Research for infection protection

Interview: “We owe it to the users to do everything for skin health.”

Prof. Dr. med. Hans Smola, Dermatologist, University of Cologne, Germany and Head of Med Science, PAUL HARTMANN AG
Prof. Dr. med. Hans Smola, Dermatologist, University of Cologne, Germany and Head of Med Science, PAUL HARTMANN AG

Three questions to Prof. Dr. med. Hans Smola, Dermatologist, Professor Extraordinarius at the University of Cologne, Germany and Head of Med Science, PAUL HARTMANN AG


Many studies have proved: alcohol-based hand disinfection is very well tolerated. However, there are nurses who complain of a burning sensation on the skin when disinfecting the hands with alcohol-based hand disinfectants. How do you explain that?

Hans Smola: The skin serves as barrier which – when it is healthy – protects us from external influences. The epidermis is our skin’s outermost layer and again comprises 5 layers with the stratum corneum as the outermost. The stratum corneum’s dead cells rich in keratin and oil protect the tissue beneath, e.g. against injuries. In case the skin is pre-damaged, for example due to frequent handwashing, the barrier function is reduced. The skin becomes dry and rough, cracks develop. Through these cracks, the alcohol can easily reach the living cells of the 4 other epidermis layers and thus cause the temporary burning sensation when disinfecting the hands.


What happens with the skin during hand disinfection and handwashing, respectively?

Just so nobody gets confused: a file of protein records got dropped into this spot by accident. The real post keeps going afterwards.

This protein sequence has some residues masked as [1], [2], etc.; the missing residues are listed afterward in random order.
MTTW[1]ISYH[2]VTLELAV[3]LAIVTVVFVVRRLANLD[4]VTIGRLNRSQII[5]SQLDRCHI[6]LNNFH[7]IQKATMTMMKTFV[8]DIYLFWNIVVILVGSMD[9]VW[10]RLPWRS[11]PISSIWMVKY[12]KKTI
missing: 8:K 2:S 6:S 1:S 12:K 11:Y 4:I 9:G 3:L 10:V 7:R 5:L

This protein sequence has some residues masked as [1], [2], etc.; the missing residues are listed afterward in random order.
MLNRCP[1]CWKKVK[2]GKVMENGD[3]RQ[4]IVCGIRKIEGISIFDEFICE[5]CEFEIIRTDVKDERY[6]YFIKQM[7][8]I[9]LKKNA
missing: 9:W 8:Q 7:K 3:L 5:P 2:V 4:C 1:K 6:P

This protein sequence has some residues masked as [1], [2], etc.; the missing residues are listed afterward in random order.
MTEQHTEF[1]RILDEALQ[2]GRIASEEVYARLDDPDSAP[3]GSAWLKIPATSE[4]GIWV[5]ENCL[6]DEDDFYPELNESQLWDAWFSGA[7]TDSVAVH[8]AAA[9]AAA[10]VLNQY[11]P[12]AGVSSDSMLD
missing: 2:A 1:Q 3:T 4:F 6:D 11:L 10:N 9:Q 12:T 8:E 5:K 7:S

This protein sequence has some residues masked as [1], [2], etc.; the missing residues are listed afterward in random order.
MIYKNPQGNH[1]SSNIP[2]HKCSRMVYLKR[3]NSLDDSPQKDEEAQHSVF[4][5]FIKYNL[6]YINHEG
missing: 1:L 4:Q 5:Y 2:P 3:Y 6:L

Hans Smola: Washing disturbs the lipid structure of the stratum corneum. The lipids are released from the outermost skin layer and rinsed off with the water. The skin can only replace these substances which are needed for the barrier function very slowly. People often perceive hyperhydration of the skin directly after handwashing.

But that is an illusion: within 8 to 10 minutes, the water has evaporated through the damaged skin barrier. What remains is the dry skin. It is true that hand disinfection also releases the lipids, but other than with handwashing the lipids remain on the skin. And even more: through the common rub-in method the skin lipids are even worked into the skin. Additionally, well-formulated hand disinfectants also contain re-fattening agents; Sterillium, for instance, contains glycerine and 1-tetradecanol.


In the mentioned study you could not only prove the skin compatibility but also a skincare effect of the tested alcohol-based hand disinfectant. What potential do you see in such an effect?

Hans Smola: On the one hand such a skincare effect helps anchor hand disinfection as something positive in the minds of employees. On the other hand, the skin on hands of those working in healthcare professions is highly stressed: through wet work, frequent use of gloves and, on average more than 30 hand disinfection procedures per patient day. With such strains not only employers and manufacturers have a veritable duty but also from a healthcare politics perspective there is the necessity to do everything for the skin health of healthcare workers which can be done according to the current state of research. This way, nursing staff and physicians can practice their professions for a long time with healthy hands – which is not only good for the individual employee’s well-being, but also for the patient protection.


Source
Speech by Prof. Dr. med. Hans Smola, Dermatologist, University of Cologne, Germany and Head of Med Science, PAUL HARTMANN AG, held at the Lunchtime Symposium “Healthy skin – better infection protection. New findings on hand hygiene compliance.” 10 July 2015, Berlin, arranged by the BODE SCIENCE CENTER, Hamburg, scientific centre of excellence of PAUL HARTMANN AG, Heidenheim.